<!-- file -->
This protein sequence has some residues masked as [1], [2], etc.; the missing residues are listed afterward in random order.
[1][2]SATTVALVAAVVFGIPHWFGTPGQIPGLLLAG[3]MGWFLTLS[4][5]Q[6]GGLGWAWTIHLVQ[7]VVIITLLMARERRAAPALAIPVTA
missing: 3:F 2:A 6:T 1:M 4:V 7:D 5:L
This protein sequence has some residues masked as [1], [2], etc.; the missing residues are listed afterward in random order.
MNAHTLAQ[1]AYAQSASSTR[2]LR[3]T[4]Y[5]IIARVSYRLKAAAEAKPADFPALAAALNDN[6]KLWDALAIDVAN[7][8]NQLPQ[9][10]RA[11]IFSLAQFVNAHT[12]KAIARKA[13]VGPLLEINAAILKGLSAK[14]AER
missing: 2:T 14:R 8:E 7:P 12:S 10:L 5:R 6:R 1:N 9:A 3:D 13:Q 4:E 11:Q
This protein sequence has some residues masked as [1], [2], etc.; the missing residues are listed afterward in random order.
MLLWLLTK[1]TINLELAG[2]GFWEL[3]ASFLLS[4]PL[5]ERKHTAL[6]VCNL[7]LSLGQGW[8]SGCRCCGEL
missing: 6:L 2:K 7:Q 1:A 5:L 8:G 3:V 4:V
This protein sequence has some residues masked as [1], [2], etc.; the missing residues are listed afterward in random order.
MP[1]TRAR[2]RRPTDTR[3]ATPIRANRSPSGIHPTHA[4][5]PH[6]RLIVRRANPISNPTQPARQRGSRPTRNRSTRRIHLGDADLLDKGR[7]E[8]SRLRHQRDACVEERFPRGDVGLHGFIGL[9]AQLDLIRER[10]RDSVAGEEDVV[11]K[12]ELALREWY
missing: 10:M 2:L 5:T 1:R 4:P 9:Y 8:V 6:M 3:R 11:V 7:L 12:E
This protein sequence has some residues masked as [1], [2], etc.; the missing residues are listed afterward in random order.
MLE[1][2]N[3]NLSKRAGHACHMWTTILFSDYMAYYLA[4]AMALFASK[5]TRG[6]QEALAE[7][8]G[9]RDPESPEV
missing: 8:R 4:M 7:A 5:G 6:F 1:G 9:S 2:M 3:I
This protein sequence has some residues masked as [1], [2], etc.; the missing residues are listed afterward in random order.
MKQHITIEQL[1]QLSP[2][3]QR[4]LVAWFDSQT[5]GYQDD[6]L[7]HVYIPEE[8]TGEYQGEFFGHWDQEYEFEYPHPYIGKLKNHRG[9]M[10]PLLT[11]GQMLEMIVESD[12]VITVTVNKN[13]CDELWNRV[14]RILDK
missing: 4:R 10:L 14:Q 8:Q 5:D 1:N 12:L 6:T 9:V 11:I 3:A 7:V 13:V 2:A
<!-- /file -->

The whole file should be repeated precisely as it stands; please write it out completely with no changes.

This protein sequence has some residues masked as [1], [2], etc.; the missing residues are listed afterward in random order.
[1][2]SATTVALVAAVVFGIPHWFGTPGQIPGLLLAG[3]MGWFLTLS[4][5]Q[6]GGLGWAWTIHLVQ[7]VVIITLLMARERRAAPALAIPVTA
missing: 3:F 2:A 6:T 1:M 4:V 7:D 5:L
This protein sequence has some residues masked as [1], [2], etc.; the missing residues are listed afterward in random order.
MNAHTLAQ[1]AYAQSASSTR[2]LR[3]T[4]Y[5]IIARVSYRLKAAAEAKPADFPALAAALNDN[6]KLWDALAIDVAN[7][8]NQLPQ[9][10]RA[11]IFSLAQFVNAHT[12]KAIARKA[13]VGPLLEINAAILKGLSAK[14]AER
missing: 2:T 14:R 8:E 7:P 12:S 10:L 5:R 6:R 1:N 9:A 3:D 13:Q 4:E 11:Q
This protein sequence has some residues masked as [1], [2], etc.; the missing residues are listed afterward in random order.
MLLWLLTK[1]TINLELAG[2]GFWEL[3]ASFLLS[4]PL[5]ERKHTAL[6]VCNL[7]LSLGQGW[8]SGCRCCGEL
missing: 6:L 2:K 7:Q 1:A 5:L 8:G 3:V 4:V
This protein sequence has some residues masked as [1], [2], etc.; the missing residues are listed afterward in random order.
MP[1]TRAR[2]RRPTDTR[3]ATPIRANRSPSGIHPTHA[4][5]PH[6]RLIVRRANPISNPTQPARQRGSRPTRNRSTRRIHLGDADLLDKGR[7]E[8]SRLRHQRDACVEERFPRGDVGLHGFIGL[9]AQLDLIRER[10]RDSVAGEEDVV[11]K[12]ELALREWY
missing: 10:M 2:L 5:T 1:R 4:P 9:Y 8:V 6:M 3:R 11:V 7:L 12:E
This protein sequence has some residues masked as [1], [2], etc.; the missing residues are listed afterward in random order.
MLE[1][2]N[3]NLSKRAGHACHMWTTILFSDYMAYYLA[4]AMALFASK[5]TRG[6]QEALAE[7][8]G[9]RDPESPEV
missing: 8:R 4:M 7:A 5:G 6:F 1:G 9:S 2:M 3:I
This protein sequence has some residues masked as [1], [2], etc.; the missing residues are listed afterward in random order.
MKQHITIEQL[1]QLSP[2][3]QR[4]LVAWFDSQT[5]GYQDD[6]L[7]HVYIPEE[8]TGEYQGEFFGHWDQEYEFEYPHPYIGKLKNHRG[9]M[10]PLLT[11]GQMLEMIVESD[12]VITVTVNKN[13]CDELWNRV[14]RILDK
missing: 4:R 10:L 14:Q 8:Q 5:D 1:N 12:L 6:T 9:V 11:I 3:A 7:V 13:V 2:A